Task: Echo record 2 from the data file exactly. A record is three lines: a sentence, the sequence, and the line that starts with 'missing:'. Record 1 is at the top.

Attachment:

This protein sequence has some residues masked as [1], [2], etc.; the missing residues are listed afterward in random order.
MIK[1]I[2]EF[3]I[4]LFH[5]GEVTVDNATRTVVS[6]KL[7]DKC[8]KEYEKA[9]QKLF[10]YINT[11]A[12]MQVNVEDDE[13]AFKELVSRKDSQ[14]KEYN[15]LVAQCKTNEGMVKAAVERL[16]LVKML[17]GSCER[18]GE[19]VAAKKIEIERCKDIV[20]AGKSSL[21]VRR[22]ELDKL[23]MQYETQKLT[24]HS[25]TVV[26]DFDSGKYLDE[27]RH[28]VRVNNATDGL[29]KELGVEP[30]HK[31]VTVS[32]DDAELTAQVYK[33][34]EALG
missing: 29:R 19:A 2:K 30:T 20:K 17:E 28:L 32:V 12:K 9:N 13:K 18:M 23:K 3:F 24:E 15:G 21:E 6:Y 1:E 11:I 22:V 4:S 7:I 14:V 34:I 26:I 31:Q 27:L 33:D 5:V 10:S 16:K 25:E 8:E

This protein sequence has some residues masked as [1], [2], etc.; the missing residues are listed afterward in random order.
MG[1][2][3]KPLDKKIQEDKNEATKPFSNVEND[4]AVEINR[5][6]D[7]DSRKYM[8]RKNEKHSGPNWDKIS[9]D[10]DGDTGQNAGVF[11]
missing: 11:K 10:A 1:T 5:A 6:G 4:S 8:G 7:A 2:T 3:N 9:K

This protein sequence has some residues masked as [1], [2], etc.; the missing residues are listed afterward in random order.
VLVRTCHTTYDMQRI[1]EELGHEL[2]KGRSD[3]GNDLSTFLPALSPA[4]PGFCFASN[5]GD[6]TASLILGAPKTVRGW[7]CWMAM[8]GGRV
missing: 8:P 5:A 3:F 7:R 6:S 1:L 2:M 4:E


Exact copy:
This protein sequence has some residues masked as [1], [2], etc.; the missing residues are listed afterward in random order.
MG[1][2][3]KPLDKKIQEDKNEATKPFSNVEND[4]AVEINR[5][6]D[7]DSRKYM[8]RKNEKHSGPNWDKIS[9]D[10]DGDTGQNAGVF[11]
missing: 11:K 10:A 1:T 5:A 6:G 4:S 8:G 7:A 2:T 3:N 9:K